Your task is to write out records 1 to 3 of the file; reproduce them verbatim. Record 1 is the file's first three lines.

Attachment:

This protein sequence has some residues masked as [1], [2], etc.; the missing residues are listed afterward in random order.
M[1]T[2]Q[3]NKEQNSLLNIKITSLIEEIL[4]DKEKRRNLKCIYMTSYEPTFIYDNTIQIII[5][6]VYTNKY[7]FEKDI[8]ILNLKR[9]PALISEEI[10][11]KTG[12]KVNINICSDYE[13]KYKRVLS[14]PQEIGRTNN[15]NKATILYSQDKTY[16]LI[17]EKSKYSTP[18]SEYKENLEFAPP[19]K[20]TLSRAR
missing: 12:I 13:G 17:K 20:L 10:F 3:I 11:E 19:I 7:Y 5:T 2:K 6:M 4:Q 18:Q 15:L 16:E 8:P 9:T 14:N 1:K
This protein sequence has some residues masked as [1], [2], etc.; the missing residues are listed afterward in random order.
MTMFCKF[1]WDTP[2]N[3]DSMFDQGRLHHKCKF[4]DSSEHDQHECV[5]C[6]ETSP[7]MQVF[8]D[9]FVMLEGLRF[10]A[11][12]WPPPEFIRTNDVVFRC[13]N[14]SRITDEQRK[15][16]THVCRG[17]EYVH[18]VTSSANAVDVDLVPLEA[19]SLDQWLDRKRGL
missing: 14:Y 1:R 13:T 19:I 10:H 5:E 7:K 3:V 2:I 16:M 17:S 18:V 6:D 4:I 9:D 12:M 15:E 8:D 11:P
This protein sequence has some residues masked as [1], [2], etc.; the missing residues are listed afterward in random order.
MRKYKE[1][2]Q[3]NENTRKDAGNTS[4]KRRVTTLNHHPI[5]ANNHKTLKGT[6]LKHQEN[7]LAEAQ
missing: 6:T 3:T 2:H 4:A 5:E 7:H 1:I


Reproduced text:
This protein sequence has some residues masked as [1], [2], etc.; the missing residues are listed afterward in random order.
M[1]T[2]Q[3]NKEQNSLLNIKITSLIEEIL[4]DKEKRRNLKCIYMTSYEPTFIYDNTIQIII[5][6]VYTNKY[7]FEKDI[8]ILNLKR[9]PALISEEI[10][11]KTG[12]KVNINICSDYE[13]KYKRVLS[14]PQEIGRTNN[15]NKATILYSQDKTY[16]LI[17]EKSKYSTP[18]SEYKENLEFAPP[19]K[20]TLSRAR
missing: 12:I 13:G 17:K 20:L 10:F 3:I 11:E 19:I 7:Y 5:T 2:K 6:M 4:Q 18:Q 15:L 16:E 8:P 9:T 14:N 1:K
This protein sequence has some residues masked as [1], [2], etc.; the missing residues are listed afterward in random order.
MTMFCKF[1]WDTP[2]N[3]DSMFDQGRLHHKCKF[4]DSSEHDQHECV[5]C[6]ETSP[7]MQVF[8]D[9]FVMLEGLRF[10]A[11][12]WPPPEFIRTNDVVFRC[13]N[14]SRITDEQRK[15][16]THVCRG[17]EYVH[18]VTSSANAVDVDLVPLEA[19]SLDQWLDRKRGL
missing: 14:Y 1:R 13:T 19:I 10:H 5:E 7:K 3:V 2:I 16:M 17:S 18:V 6:D 4:I 9:D 12:M 15:E 8:D 11:P
This protein sequence has some residues masked as [1], [2], etc.; the missing residues are listed afterward in random order.
MRKYKE[1][2]Q[3]NENTRKDAGNTS[4]KRRVTTLNHHPI[5]ANNHKTLKGT[6]LKHQEN[7]LAEAQ
missing: 6:T 3:T 2:H 4:A 5:E 7:H 1:I